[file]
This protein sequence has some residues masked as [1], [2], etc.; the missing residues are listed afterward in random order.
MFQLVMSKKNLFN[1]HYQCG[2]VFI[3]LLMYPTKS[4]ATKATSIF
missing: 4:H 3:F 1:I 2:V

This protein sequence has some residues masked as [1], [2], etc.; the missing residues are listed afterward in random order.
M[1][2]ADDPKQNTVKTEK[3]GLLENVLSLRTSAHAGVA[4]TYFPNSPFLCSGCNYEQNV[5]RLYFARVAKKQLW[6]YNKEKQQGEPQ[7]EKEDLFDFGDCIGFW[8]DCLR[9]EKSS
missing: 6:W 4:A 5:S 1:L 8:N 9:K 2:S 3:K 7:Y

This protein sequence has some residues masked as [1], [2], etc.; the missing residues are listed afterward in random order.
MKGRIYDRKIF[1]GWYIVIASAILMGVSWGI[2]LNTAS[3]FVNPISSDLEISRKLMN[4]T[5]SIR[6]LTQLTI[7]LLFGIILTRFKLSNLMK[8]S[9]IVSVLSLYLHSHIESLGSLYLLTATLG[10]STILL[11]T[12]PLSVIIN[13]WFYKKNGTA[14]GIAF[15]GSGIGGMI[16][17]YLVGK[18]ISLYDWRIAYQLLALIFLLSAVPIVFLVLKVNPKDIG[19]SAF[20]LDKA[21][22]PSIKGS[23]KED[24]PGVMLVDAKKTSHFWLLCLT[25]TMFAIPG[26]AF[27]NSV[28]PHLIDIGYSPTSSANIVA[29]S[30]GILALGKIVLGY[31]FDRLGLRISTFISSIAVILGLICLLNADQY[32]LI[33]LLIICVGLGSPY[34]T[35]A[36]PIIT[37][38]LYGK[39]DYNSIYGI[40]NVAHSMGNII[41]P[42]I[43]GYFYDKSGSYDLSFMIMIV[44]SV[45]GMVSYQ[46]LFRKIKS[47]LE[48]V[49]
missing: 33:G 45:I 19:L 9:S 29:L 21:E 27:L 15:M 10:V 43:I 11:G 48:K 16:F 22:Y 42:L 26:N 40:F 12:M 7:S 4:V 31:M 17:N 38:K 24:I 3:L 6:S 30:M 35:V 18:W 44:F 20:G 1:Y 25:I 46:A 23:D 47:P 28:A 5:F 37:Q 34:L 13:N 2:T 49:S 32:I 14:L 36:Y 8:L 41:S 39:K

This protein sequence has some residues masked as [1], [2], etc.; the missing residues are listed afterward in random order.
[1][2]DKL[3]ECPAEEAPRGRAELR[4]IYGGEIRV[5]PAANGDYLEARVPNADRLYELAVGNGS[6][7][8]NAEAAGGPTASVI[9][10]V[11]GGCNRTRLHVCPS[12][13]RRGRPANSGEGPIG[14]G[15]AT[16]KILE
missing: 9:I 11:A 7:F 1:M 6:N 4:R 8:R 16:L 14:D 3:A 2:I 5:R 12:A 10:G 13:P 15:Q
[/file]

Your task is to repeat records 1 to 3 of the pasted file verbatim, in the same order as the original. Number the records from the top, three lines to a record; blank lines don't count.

This protein sequence has some residues masked as [1], [2], etc.; the missing residues are listed afterward in random order.
MFQLVMSKKNLFN[1]HYQCG[2]VFI[3]LLMYPTKS[4]ATKATSIF
missing: 4:H 3:F 1:I 2:V

This protein sequence has some residues masked as [1], [2], etc.; the missing residues are listed afterward in random order.
M[1][2]ADDPKQNTVKTEK[3]GLLENVLSLRTSAHAGVA[4]TYFPNSPFLCSGCNYEQNV[5]RLYFARVAKKQLW[6]YNKEKQQGEPQ[7]EKEDLFDFGDCIGFW[8]DCLR[9]EKSS
missing: 6:W 4:A 5:S 1:L 8:N 9:K 2:S 3:K 7:Y

This protein sequence has some residues masked as [1], [2], etc.; the missing residues are listed afterward in random order.
MKGRIYDRKIF[1]GWYIVIASAILMGVSWGI[2]LNTAS[3]FVNPISSDLEISRKLMN[4]T[5]SIR[6]LTQLTI[7]LLFGIILTRFKLSNLMK[8]S[9]IVSVLSLYLHSHIESLGSLYLLTATLG[10]STILL[11]T[12]PLSVIIN[13]WFYKKNGTA[14]GIAF[15]GSGIGGMI[16][17]YLVGK[18]ISLYDWRIAYQLLALIFLLSAVPIVFLVLKVNPKDIG[19]SAF[20]LDKA[21][22]PSIKGS[23]KED[24]PGVMLVDAKKTSHFWLLCLT[25]TMFAIPG[26]AF[27]NSV[28]PHLIDIGYSPTSSANIVA[29]S[30]GILALGKIVLGY[31]FDRLGLRISTFISSIAVILGLICLLNADQY[32]LI[33]LLIICVGLGSPY[34]T[35]A[36]PIIT[37][38]LYGK[39]DYNSIYGI[40]NVAHSMGNII[41]P[42]I[43]GYFYDKSGSYDLSFMIMIV[44]SV[45]GMVSYQ[46]LFRKIKS[47]LE[48]V[49]
missing: 33:G 45:I 19:L 9:S 29:L 21:E 27:L 15:M 10:V 43:I 11:G 48:K 16:F 22:Y 42:L 26:N 40:F 12:M 7:S 4:V 31:M 17:N 38:K 24:I 3:L 6:S 30:M 35:V 18:W 44:F 20:G 1:Y 25:I 46:A 23:D 47:P 28:A 5:F 37:Q 34:L 13:N 2:T 49:S 32:I 14:L 36:Y 8:L 41:S 39:K